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Semin Arthritis Rheum. 2011 Jun;40(6):539-46. doi: 10.1016/j.semarthrit.2010.07.005. Epub 2010 Sep 29.

Pigmented villonodular synovitis: a retrospective single-center study of 122 cases and review of the literature.

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1
Paris Descartes University, Medicine Faculty, APHP, Rheumatology B Department,Cochin Hospital, France.

Abstract

OBJECTIVES:

Pigmented villonodular synovitis (PVNS) is a rare but disabling disease. The objective was to describe the clinical presentation and outcomes of PVNS according to its localization.

METHODS:

Retrospective, systematic study of all cases of biopsy-proven PVNS followed in 1 tertiary-care center specialized in isotopic synoviorthesis. Cases were selected by keyword. Collected data included disease localization, therapeutic modalities, and outcomes.

RESULTS:

A total of 122 cases (mean age 33.0 ± 13.1 years, 58% female, 89% diffuse form) of histologically confirmed PVNS were analyzed with a mean follow-up of 5.8 ± 4.3 years (707 patient-years total). The main localizations were the knee (75%) and ankle (16%). Clinical presentation included joint pain (80%) and joint effusion (79%) with hemarthrosis (75% of analyzed articular fluid). The mean delay before diagnosis was 2.9 ± 3.7 years. Magnetic resonance imaging was helpful for diagnosis in 83%. Surgical synovectomy was initially performed in 98% of cases and was often associated with isotopic synoviorthesis (knee: 57%; other localizations: 74%). In patients with a diffuse form treated at first line by surgery followed by isotopic synoviorthesis, the relapse rate was 30% (knee) and 9% (other localizations), respectively, with a mean delay before relapse of 2.6 ± 2.4 and 2.4 ± 0.9 years, respectively.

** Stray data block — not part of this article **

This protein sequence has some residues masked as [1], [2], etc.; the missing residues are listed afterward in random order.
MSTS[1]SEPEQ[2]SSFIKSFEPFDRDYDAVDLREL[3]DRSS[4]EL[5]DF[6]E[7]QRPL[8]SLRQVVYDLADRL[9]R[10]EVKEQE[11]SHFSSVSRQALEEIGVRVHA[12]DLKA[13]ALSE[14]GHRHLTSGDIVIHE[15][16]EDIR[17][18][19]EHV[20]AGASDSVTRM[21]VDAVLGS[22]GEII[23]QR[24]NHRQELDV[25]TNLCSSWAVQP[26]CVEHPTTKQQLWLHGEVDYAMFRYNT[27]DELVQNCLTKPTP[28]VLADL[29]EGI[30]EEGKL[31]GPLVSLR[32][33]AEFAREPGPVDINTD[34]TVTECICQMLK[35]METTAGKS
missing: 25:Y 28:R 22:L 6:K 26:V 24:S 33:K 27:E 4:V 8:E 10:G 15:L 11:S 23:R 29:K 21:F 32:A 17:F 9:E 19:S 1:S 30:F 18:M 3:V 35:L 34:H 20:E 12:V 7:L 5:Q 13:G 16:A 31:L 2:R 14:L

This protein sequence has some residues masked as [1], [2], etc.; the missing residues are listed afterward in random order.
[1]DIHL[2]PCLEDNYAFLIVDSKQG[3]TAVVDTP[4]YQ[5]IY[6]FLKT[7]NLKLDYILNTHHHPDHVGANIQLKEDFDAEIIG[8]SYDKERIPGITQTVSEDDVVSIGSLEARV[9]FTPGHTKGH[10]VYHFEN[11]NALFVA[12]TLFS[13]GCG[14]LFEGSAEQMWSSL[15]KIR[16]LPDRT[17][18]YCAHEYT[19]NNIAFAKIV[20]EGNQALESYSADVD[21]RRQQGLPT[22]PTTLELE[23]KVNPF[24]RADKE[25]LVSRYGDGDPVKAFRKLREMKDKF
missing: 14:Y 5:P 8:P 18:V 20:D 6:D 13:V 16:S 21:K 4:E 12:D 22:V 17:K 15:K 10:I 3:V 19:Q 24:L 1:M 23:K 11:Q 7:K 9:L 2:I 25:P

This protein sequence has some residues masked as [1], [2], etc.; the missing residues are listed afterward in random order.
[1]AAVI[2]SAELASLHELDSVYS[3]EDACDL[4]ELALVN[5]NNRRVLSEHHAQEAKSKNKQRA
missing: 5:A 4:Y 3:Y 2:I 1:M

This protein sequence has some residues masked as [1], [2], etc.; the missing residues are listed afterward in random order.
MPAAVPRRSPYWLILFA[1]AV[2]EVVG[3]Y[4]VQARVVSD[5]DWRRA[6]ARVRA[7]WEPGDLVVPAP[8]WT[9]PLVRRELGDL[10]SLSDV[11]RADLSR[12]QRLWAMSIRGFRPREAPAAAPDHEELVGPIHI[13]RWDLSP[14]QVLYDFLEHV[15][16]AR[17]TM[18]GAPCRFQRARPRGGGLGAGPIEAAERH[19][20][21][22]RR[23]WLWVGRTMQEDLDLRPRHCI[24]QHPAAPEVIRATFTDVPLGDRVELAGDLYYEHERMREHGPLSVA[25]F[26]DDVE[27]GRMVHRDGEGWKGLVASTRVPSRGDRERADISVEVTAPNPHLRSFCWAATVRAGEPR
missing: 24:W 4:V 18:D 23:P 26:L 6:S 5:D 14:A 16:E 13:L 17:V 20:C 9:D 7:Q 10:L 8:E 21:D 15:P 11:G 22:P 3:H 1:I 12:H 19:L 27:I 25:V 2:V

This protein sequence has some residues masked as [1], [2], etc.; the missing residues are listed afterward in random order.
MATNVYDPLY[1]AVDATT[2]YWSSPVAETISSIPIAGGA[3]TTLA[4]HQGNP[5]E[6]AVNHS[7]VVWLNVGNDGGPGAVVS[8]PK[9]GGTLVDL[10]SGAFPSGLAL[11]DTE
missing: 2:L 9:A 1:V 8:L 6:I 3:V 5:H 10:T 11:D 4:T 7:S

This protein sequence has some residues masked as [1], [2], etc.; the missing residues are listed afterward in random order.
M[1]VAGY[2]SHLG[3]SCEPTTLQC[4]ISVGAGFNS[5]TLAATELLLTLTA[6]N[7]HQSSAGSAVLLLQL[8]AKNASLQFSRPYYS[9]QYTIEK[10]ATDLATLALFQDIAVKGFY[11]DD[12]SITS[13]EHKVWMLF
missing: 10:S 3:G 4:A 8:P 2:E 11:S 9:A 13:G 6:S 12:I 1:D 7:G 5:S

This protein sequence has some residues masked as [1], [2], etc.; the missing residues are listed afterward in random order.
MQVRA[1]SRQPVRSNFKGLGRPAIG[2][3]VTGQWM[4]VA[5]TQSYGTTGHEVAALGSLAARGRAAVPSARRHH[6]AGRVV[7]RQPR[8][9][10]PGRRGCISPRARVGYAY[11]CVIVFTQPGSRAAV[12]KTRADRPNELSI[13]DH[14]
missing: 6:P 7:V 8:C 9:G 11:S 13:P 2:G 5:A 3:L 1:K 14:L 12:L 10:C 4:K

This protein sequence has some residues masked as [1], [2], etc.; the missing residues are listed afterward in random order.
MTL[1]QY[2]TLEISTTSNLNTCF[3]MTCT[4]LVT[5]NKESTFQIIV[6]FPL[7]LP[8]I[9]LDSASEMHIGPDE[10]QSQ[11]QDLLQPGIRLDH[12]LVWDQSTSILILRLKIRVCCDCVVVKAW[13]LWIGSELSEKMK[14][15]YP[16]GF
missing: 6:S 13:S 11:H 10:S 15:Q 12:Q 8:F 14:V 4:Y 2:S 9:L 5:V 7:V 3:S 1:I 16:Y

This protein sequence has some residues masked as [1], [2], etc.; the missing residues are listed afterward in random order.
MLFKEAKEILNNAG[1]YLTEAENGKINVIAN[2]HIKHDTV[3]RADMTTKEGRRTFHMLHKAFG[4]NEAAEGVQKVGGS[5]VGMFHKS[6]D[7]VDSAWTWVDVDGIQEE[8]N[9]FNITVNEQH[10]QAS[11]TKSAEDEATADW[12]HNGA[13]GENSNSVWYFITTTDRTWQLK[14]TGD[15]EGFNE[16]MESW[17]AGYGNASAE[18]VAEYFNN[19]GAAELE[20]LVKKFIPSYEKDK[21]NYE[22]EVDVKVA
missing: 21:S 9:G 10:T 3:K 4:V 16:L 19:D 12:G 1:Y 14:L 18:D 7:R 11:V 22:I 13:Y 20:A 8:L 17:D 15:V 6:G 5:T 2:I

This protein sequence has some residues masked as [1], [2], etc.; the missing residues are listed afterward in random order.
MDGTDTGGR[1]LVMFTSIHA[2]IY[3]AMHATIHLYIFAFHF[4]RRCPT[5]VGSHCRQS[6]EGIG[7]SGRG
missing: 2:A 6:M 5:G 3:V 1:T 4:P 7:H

CONCLUSIONS:

PVNS occurs in young adults, mainly in the knee joint; joint pain and effusion with hemarthrosis are the most frequent signs. Relapse is frequent, in particular, for diffuse knee PVNS; the usefulness of isotopic synoviorthesis remains to be confirmed.

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